Chavo Guerrero left the WWE earlier this summer, 10 years after he entered the company following the demise of the WCW. In those 10 years Guerrero had some notable moments, including, being one half of the tag team champions with his Uncle Eddie, being Cruiserweight champion (hey, it was credible at one point) and engaging in more than a few entertaining matches.
Guerrero cited his reason for leaving as feeling under utilised and not being pushed to a level he felt he deserved to be at. The trouble with these statements, however, is that both are entirely inaccurate, Chavo reached his peak, and some might say even over achieved.
Since leaving the company Guerrero has given several similar interviews, claiming he was tired of being the guy used to "get over" new talent and the guy overlooked in favor of other superstars he claims couldn't even lace their boots.
It is almost shocking to hear such sentiments from a man who isn't even the best wrestler in his own family (by a long way, too), declaring he is one of the top performers in the world. It is unfair to compare Chavo to his legendary uncle. He is an average-to-good in ring performer but is devoid of any charisma so he will always be in the shadow of Eddie but when you compare him to similar mid-carders in the WWE he also comes up short. Dolph Ziggler or RTruth for example, have much more to offer.
When out on his own he was best used as fodder for the likes of Rey Mysterio or CM Punk but Chavo found his niche in the WWE as a sidekick, whether it be to Eddie or later in his career to Edge. Going back, even in his WCW days he was most notable for playing second fiddle to a hobby horse called Pepe and his spell as Lieutenant Loco. Indeed, it is noteworthy that when given a chance for a makeover (as Loco) he ended up second-in-command, again.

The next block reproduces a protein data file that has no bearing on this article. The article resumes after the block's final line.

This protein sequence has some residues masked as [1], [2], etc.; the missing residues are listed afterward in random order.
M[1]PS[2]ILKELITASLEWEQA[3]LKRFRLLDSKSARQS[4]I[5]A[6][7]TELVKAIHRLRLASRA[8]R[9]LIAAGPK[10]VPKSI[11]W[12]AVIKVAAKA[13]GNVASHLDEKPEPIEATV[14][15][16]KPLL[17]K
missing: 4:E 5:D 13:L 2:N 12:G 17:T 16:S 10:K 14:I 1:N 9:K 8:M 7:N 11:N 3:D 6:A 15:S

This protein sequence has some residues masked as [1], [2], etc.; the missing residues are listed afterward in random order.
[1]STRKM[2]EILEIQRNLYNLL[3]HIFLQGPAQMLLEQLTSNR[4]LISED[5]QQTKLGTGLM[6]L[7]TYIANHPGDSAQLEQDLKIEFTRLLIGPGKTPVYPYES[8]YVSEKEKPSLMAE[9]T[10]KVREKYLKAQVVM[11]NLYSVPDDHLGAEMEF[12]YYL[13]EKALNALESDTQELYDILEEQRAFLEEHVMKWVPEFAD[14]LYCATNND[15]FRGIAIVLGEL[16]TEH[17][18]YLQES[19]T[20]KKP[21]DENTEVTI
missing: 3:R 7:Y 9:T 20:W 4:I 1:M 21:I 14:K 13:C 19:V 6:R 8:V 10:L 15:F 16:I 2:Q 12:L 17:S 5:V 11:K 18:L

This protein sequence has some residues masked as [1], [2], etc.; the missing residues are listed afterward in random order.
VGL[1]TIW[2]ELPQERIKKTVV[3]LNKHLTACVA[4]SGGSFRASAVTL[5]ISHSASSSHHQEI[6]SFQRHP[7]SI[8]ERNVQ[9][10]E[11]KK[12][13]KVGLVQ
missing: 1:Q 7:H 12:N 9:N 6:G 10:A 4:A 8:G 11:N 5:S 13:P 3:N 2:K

For every Batman there is a Robin and Guerrero filled the role as sidekick with ease, advancing his career further than many would have expected even with his family's history and connections in wrestling.
Indeed many more talented wrestlers haven't had half the success of Chavo. He should be counting his blessing these days for having had such a long career and being able to walk away from it, neither crying poverty nor dealing with substance abuse issues like so many of his contemporaries.